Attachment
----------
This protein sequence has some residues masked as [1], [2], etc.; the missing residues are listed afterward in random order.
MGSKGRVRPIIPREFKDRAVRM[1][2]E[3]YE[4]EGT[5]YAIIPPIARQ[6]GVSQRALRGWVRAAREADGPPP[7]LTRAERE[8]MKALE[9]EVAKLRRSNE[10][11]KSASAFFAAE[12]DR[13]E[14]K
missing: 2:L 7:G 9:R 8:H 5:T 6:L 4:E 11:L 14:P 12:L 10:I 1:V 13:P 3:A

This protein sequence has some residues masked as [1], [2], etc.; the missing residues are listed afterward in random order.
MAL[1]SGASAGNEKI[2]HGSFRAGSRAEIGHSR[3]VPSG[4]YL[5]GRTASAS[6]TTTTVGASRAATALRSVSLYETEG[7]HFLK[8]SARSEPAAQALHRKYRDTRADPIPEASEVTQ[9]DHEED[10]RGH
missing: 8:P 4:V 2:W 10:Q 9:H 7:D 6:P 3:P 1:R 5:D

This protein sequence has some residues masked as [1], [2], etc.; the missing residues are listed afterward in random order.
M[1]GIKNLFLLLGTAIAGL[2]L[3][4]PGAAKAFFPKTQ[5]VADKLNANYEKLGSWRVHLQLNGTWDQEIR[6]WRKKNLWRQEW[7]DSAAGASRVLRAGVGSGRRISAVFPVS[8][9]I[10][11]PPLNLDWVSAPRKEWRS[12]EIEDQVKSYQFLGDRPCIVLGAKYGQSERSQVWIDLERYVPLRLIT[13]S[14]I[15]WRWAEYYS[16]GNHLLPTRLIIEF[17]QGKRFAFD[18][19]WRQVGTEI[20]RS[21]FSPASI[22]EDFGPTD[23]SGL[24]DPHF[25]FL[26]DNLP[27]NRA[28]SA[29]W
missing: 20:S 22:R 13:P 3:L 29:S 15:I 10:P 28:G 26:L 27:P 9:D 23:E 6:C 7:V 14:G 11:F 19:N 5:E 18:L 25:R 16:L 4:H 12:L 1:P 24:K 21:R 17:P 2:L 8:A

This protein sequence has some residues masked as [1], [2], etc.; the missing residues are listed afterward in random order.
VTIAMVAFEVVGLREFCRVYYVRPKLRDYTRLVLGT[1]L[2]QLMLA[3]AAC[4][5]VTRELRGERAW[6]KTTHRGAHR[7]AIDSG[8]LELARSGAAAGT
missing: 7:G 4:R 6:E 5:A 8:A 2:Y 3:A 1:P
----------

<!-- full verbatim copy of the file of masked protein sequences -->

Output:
This protein sequence has some residues masked as [1], [2], etc.; the missing residues are listed afterward in random order.
MGSKGRVRPIIPREFKDRAVRM[1][2]E[3]YE[4]EGT[5]YAIIPPIARQ[6]GVSQRALRGWVRAAREADGPPP[7]LTRAERE[8]MKALE[9]EVAKLRRSNE[10][11]KSASAFFAAE[12]DR[13]E[14]K
missing: 2:L 7:G 9:R 8:H 5:T 6:L 4:E 11:L 14:P 12:L 10:I 1:V 13:P 3:A

This protein sequence has some residues masked as [1], [2], etc.; the missing residues are listed afterward in random order.
MAL[1]SGASAGNEKI[2]HGSFRAGSRAEIGHSR[3]VPSG[4]YL[5]GRTASAS[6]TTTTVGASRAATALRSVSLYETEG[7]HFLK[8]SARSEPAAQALHRKYRDTRADPIPEASEVTQ[9]DHEED[10]RGH
missing: 8:P 4:V 2:W 10:Q 9:H 7:D 6:P 3:P 1:R 5:D

This protein sequence has some residues masked as [1], [2], etc.; the missing residues are listed afterward in random order.
M[1]GIKNLFLLLGTAIAGL[2]L[3][4]PGAAKAFFPKTQ[5]VADKLNANYEKLGSWRVHLQLNGTWDQEIR[6]WRKKNLWRQEW[7]DSAAGASRVLRAGVGSGRRISAVFPVS[8][9]I[10][11]PPLNLDWVSAPRKEWRS[12]EIEDQVKSYQFLGDRPCIVLGAKYGQSERSQVWIDLERYVPLRLIT[13]S[14]I[15]WRWAEYYS[16]GNHLLPTRLIIEF[17]QGKRFAFD[18][19]WRQVGTEI[20]RS[21]FSPASI[22]EDFGPTD[23]SGL[24]DPHF[25]FL[26]DNLP[27]NRA[28]SA[29]W
missing: 20:S 22:R 13:P 3:L 29:S 15:I 10:P 28:G 26:L 27:P 9:D 23:E 6:C 7:V 14:G 11:F 19:N 5:E 18:L 25:R 16:L 4:H 12:L 1:P 24:K 21:R 17:P 2:L 8:A

This protein sequence has some residues masked as [1], [2], etc.; the missing residues are listed afterward in random order.
VTIAMVAFEVVGLREFCRVYYVRPKLRDYTRLVLGT[1]L[2]QLMLA[3]AAC[4][5]VTRELRGERAW[6]KTTHRGAHR[7]AIDSG[8]LELARSGAAAGT
missing: 7:G 4:R 6:E 5:A 8:A 2:Y 3:A 1:P